In a recent virtual fair information session, three admissions representatives addressed common medical school application myths.
Myth #1: You have to be a premed or a science major to get into medical school.
Contrary to popular opinion, medical schools welcome and celebrate applicants who major in fields other than the sciences. Applicants are encouraged to choose their major based on their passions and interests, rather than taking a check all the boxes approach to what they think schools would like to see. Applicants from other fields are urged to work with an advisor to ensure they are still fulfilling the prerequisites, but outside of that, they are encouraged to explore what excites them. Several of the panelists shared that in each cycle, typically one third of their accepted students chose a non-science major.
Myth #2: A high MCAT® score will make up for a low GPA, and vice versa.
Admissions officers use GPA and MCAT scores as a guideline to gauge how well-prepared an applicant will be for the academic rigors of medical school and their ability to succeed on standardized tests. However, if an applicant has low metrics in one of these categories, schools will look at their other application materials to see if there is an underlying cause or an unexpected life circumstance that led to a period of lower performance. This context will help them view a past poor performance as a small blemish rather than a red flag.
Myth #3: An application is all about grades and MCAT score— the personal essay and secondary questions aren’t that important.
Metrics such as GPA and MCAT score are just two components of an application. Schools also review your experiences, personal essay, and secondary questions to paint a broader picture of who you are as an applicant, understand your “why” for choosing medicine, and get to know your goals and values. The personal essay is also an ideal place where an applicant can provide additional context for any blemishes or perceived red flags on their application.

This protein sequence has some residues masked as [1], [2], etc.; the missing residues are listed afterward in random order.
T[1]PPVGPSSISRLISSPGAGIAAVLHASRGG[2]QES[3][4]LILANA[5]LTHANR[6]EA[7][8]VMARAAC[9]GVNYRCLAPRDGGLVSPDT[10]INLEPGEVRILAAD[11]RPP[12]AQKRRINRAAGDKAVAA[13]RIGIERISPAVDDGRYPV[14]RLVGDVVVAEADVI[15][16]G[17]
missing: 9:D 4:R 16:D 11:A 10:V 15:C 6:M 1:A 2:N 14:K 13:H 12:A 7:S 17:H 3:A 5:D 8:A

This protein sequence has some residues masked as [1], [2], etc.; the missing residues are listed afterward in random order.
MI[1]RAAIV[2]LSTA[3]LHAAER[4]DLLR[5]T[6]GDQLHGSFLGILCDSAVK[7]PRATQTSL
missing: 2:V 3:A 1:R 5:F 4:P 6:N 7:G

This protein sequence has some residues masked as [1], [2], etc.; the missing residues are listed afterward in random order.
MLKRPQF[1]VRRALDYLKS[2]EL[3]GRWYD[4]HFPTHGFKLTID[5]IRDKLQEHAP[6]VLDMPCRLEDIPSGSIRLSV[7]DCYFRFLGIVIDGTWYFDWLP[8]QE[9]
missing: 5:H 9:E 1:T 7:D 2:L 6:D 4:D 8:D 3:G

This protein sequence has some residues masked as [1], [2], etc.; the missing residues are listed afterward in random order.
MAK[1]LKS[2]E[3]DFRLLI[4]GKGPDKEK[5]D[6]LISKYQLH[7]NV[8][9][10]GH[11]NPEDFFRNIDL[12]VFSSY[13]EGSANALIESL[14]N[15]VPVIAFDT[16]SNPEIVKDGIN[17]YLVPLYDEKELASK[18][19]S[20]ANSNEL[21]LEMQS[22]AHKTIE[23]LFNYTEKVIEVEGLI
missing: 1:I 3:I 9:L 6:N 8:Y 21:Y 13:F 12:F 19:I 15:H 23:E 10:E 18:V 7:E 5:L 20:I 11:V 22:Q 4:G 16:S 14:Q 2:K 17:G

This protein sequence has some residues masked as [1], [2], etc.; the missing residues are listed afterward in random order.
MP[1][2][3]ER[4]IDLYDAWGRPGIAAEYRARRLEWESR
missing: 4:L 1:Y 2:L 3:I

Myth #4: You should apply to medical school straight out of college.
Admissions officers shared that students who have taken a year or more after school to pursue other experiences are typically more successful in the admissions process and more successful in medical school. Panelists shared that the majority of their applicants take gaps year(s).
Myth #5: Some medical exposure a few months before applying is enough.
An applicant with only a few clinical experiences obtained just a few months before applying might cause admissions representatives to question the applicant’s dedication to becoming a physician. Sustained engagement in medically related activities over a long period of time demonstrates commitment to the medical profession. However, schools do recognize that not everyone has the same access to opportunities. For example, many students struggled to find in-person clinical experiences during the pandemic. An applicant can explain this in their personal statement, and schools will review their experiences with this in mind.
Myth #6: Having a blemish such as a DUI on your record will automatically disqualify you from getting an interview.
When reviewing an application with a DUI, admissions officers consider the time and distance of the incident and the overall impact it has had on your trajectory toward medicine. If the incident occurred several years ago and an applicant’s experiences and attributes since then are trending positively, it’s not a large factor. Admissions officers understand that people make mistakes and will view this as a minor setback rather than a major barrier to matriculating to medical school.
Want to learn more and watch all our latest information sessions? You can still register for free for the AAMC Virtual Fair and watch all our sessions on demand, read chat transcripts from 85-plus medical schools, and receive a 15% discount toward an MSAR® subscription. After logging in to the platform, you can find each information session recording in the auditorium.
Thank you to the moderator and panelists of this session:
Erik Porfeli, PhD, professor and chair of Human Sciences, The Ohio State University
Glen Fogerty, PhD, MBA, associate dean and assistant professor, The University of Arizona College of Medicine - Phoenix
Carey Jewkes, M.Ed., director of medical student admissions, The University of Vermont Larner College of Medicine